Wood Carvings from OaxacaPosted: February 15, 2012
Generally, when the subject of folk art from Mexico comes up, people usually think of the wood carvings of Oaxaca. These colorful little ambassadors have become world-renowned as representative of Mexico and can literally be found almost everywhere. They have so saturated the thinking of what is Mexican folk art that it can be difficult to pull people away to see that the handmade arts of Mexico encompass so much more.
Did you know that this carving is from Oaxaca? No? Sadly, when one says, “wood carvings of Mexico” the carvings of artisans from the Oaxaca area bring to mind multi-colorful, overpainted, roosters with toothpicks sticking out of their backs. They come in many colors and are mostly animals with bright colors and lots of dots. Or fantastic creatures called, “alebrijes” which I’ve always found unappealing.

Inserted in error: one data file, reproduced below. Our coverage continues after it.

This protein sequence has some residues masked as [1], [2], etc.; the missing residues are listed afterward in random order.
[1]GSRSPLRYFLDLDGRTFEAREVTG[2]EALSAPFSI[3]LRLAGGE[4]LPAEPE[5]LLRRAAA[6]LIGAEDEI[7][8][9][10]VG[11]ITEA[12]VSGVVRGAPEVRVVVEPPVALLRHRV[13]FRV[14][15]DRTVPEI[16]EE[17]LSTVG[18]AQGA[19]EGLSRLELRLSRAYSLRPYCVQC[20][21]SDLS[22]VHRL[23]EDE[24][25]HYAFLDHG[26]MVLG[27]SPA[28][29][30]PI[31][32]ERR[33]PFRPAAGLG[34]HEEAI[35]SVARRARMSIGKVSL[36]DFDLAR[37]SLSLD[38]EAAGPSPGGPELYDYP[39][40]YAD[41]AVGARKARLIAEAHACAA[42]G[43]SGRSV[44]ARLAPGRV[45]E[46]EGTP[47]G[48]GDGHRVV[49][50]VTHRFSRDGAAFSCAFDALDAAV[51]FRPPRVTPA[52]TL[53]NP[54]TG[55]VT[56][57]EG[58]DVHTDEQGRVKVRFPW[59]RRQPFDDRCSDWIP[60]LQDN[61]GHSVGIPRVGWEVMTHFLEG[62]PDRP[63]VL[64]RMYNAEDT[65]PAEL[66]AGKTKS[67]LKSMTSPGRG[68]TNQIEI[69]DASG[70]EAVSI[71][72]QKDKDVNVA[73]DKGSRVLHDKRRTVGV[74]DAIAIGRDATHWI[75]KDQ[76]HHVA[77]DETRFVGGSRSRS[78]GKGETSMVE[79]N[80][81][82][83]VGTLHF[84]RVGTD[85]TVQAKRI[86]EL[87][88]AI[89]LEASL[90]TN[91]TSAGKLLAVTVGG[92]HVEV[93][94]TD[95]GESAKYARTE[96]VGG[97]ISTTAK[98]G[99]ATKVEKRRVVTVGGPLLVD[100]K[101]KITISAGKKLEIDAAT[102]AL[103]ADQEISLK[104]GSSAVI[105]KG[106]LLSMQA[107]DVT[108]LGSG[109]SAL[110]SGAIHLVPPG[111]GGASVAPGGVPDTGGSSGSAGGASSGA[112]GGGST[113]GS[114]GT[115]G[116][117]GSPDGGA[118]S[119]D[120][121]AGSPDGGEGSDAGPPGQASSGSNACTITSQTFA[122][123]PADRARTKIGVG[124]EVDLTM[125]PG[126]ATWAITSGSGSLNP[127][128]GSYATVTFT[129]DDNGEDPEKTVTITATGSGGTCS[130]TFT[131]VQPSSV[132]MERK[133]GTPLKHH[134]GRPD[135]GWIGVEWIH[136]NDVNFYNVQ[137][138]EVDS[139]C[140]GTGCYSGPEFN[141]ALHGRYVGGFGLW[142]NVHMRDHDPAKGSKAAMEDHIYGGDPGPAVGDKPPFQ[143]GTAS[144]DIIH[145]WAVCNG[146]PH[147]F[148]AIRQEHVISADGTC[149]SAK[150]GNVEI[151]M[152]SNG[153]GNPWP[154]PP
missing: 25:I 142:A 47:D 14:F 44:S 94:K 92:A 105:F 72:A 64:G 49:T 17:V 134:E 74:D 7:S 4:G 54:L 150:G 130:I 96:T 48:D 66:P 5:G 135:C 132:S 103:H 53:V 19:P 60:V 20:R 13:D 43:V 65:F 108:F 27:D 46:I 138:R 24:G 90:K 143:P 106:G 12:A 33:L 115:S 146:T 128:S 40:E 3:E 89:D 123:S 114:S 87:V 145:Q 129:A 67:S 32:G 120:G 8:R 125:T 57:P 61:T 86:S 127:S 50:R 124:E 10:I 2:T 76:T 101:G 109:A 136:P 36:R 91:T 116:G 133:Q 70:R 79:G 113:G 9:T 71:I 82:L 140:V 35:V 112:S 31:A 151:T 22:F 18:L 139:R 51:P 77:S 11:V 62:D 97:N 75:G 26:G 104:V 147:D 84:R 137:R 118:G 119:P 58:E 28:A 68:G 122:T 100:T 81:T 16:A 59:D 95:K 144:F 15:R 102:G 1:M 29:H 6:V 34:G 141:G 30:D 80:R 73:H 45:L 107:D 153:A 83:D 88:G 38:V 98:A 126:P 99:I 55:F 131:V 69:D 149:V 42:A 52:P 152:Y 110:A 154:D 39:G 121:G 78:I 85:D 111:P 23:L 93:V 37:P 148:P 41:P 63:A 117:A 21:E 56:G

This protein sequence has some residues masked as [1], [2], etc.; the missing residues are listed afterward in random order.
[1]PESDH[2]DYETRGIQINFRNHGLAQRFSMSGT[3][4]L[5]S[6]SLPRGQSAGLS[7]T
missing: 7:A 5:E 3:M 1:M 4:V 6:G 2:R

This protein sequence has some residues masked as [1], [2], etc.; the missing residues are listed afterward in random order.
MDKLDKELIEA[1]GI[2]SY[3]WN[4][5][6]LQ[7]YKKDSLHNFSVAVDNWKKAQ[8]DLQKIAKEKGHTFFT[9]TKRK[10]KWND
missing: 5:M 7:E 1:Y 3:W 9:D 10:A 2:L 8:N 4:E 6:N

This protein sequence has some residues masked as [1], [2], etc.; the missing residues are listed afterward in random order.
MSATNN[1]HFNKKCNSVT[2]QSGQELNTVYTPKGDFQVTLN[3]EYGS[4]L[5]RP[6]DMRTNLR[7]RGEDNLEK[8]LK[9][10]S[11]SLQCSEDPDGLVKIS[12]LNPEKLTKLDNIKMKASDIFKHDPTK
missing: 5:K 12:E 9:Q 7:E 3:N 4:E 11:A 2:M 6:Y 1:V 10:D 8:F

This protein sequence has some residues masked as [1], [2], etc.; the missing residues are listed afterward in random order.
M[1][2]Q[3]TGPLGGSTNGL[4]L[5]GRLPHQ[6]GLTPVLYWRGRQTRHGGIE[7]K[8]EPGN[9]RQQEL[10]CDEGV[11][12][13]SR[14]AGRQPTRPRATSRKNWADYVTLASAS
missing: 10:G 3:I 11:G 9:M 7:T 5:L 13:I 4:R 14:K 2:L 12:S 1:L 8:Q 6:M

The Oaxacan carvings we carry at Zinnia Folk Arts are somewhat different. We prefer the more rustic carving style. This more primitive (less decorated) style comes from the tiny town of La Union, Oaxaca. Many of the carvings we carry are by the Santiago family. The pineapple lady above was carved by Eloy Santiago, and the cart below by his cousin.
The colorful musicians are another example of the more rustic style.
Another town in Oaxaca, known for its woodcarvers, is San Martin Tilcajete. And these styles, below, (hummingbird by Angeles family and tiny masks by Xuana family) are more indicative of the aesthetic in that town.
Which style do you prefer?